Although this will not extinguish their feelings of sadness for you being far away, it will make things a bit better.

Lesson #3: Constantly find ways to show how much you care about them.

This is a very important point. When you are far away from your close family members, you better make sure that you are going that extra mile to show them how much you care about them. Make some additional effort for little things like their birthdays or some holidays that are important to them.

Find different ways to express how much you care about them on a regular basis, so that they do not forget that although physically you are far from them, emotionally you are just as close to them as ever before.

I know it is sometimes hard to think of ways to do so from far away, but you should do everything in your power to support your family in any way you can. Sometimes, they will appreciate this even more because they know exactly that for you additional effort is required to make these things happen. Do not let the effort this requires or the money this takes stop you from doing anything necessary to support your family. You will regret it for sure.

Lesson #4: Always listen to the negative thoughts family members have about your lifestyle and any concerns that come up

I know, this can be very hard. Probably you are coming home in the hope of finding the time to refill your energy in a familiar environment. In the end, what should have been a time of relaxation turns into a situation where everybody is arguing with you about the lifestyle choices you have made. I know how hard it is and how draining it is.

The important point here is that you are listening very carefully to any negative thoughts your family members may have or any concerns that come up from their side. Although they understand that this is your own choice, inevitably they are worried about you and they primarily see the negative effects this has on their own life, rather than thinking about the opportunities your life abroad creates for you.

By listening carefully to any thoughts our concerns that come up, you show them that their opinion about these issues is important to you. Although you may not agree with their concerns at all, it nonetheless will make them feel more at peace that you are taking their opinion into account.

Although it is hard to stand a lot of negative feedback from family members over and over again, it is nonetheless a necessary step in order to make them more comfortable with the situation on the long term. Seeing them more comfortable with the situation, in turn, will also make put you more at peace.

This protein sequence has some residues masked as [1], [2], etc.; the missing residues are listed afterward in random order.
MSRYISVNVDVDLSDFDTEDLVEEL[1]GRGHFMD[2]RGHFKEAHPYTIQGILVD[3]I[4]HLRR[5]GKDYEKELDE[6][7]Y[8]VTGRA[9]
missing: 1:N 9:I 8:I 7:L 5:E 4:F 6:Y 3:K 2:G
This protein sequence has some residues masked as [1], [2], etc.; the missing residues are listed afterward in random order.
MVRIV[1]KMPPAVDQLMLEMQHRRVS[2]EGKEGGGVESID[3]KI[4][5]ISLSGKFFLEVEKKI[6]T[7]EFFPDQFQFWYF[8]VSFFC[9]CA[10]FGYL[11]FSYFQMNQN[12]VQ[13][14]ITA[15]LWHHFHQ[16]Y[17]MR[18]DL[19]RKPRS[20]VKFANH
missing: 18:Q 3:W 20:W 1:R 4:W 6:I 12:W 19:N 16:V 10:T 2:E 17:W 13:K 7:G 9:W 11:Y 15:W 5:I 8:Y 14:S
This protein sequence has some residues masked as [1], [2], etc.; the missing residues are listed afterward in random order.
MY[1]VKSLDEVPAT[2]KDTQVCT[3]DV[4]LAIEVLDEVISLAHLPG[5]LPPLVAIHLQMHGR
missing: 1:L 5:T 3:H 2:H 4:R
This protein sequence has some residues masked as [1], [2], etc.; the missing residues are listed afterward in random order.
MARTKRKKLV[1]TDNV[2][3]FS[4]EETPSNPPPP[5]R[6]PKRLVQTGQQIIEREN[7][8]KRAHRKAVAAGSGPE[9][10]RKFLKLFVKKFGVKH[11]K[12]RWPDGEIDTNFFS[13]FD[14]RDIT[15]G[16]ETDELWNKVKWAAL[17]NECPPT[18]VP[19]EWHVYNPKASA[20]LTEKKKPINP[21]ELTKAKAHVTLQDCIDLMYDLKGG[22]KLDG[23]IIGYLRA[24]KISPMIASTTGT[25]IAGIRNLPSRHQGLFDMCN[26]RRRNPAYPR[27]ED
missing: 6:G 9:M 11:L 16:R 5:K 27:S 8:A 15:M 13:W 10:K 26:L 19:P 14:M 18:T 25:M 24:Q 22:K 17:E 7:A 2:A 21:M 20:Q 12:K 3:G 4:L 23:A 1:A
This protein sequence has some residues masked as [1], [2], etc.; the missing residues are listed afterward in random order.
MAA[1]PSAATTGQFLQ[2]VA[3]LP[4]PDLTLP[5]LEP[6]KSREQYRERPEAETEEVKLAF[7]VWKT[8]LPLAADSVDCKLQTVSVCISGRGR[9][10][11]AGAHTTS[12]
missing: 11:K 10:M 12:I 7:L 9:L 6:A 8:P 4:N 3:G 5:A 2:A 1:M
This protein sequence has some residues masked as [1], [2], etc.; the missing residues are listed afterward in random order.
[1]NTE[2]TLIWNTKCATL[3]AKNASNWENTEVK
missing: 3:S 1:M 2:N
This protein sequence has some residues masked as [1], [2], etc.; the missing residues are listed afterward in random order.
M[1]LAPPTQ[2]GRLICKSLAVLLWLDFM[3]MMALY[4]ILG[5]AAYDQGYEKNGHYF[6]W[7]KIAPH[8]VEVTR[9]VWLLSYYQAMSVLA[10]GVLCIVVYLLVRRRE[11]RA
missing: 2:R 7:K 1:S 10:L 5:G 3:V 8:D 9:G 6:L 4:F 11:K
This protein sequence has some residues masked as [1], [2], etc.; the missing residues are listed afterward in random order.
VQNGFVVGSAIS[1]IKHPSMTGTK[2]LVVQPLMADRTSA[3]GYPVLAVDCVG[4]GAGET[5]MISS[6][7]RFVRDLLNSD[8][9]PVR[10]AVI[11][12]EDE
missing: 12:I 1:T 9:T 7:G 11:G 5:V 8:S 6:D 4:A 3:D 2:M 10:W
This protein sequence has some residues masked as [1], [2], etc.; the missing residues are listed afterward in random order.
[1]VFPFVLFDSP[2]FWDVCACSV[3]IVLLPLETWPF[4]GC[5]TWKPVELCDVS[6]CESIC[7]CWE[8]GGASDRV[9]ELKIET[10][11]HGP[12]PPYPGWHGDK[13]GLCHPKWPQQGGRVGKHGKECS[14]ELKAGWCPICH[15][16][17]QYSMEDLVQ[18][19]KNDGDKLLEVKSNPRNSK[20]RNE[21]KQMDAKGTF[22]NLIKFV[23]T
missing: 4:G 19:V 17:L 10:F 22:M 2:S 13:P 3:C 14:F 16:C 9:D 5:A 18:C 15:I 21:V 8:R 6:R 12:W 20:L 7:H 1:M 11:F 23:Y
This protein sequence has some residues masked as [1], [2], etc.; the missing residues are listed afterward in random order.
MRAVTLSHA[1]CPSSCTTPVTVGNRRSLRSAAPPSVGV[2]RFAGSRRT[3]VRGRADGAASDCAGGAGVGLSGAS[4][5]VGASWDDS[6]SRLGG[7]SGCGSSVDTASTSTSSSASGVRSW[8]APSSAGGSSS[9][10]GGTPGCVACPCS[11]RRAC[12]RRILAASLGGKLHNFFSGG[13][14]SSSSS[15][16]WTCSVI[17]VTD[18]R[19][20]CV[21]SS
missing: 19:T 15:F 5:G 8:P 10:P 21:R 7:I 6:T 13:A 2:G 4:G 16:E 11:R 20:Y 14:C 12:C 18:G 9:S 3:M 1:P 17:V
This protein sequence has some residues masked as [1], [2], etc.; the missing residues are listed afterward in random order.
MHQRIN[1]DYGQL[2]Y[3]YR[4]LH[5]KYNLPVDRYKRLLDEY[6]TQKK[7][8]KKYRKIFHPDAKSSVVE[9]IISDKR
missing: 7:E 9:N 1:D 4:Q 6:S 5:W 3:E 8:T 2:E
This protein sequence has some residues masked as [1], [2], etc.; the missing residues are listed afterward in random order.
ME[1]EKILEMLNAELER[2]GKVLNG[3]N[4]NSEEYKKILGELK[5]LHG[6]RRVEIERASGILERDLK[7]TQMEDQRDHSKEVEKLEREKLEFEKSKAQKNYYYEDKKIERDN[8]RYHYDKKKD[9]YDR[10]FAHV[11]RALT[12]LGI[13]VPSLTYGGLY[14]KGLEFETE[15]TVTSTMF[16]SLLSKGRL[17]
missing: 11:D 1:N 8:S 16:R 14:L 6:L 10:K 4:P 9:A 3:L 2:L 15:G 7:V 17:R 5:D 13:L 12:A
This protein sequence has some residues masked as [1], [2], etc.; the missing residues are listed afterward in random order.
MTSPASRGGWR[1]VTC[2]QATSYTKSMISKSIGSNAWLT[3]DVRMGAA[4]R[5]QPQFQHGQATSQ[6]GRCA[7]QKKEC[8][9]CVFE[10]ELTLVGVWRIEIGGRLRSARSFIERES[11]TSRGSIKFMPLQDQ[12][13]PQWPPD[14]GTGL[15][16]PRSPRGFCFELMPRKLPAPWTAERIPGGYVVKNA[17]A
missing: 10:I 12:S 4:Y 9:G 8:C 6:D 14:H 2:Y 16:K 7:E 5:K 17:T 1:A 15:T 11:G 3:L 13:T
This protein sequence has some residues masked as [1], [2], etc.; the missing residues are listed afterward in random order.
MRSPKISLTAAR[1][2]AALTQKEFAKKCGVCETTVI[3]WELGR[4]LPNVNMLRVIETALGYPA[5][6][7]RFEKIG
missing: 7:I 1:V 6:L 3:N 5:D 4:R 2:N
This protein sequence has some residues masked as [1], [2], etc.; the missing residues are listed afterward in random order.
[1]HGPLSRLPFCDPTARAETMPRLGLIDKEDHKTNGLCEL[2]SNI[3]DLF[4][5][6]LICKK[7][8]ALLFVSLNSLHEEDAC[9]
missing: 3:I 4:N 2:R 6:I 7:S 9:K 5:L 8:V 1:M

Lesson #5: Make your family proud.

Everybody understands that living overseas has its own challenges and difficulties, even if they have never lived abroad themselves. If you manage the situation well and show that your time overseas brings you forward in achieving your personal goals and aspirations, your family members will certainly see and appreciate this as well.

If you can show your family that you are constantly making progress in your new country of choice and that you are slowly achieving your aims, I have no doubt that you will make them very proud.

Once your family members understand that moving overseas is an important step for getting you ahead in your career and other aspects of life and once they see the achievements that you are creating, their negative perception of your decision will also slowly become more and more positive.

The more proud you make your family, the less you will feel experience these feelings of guilt for living far away.

What are the next steps?

If you are experiencing feelings of guilt for living far away from your family, I want you to take some time and so some careful reflection.

  • What can you do to make your family more comfortable with the situation?
  • How can you return home more regularly and spend more time with your family?
  • How can you make sure that you are in regular contact with your family and support them as much as possible?
  • Do you listen enough to their concerns about your decision? If not, what can you do to make it better?
  • How can you show to your family the positive effects your decision to live overseas has on both your life and their life?

Now, I would like to hear from you. Do you have these feelings of guilt for living far away from your family as well? And if yes, what are you doing about them? Let me know in the comments below.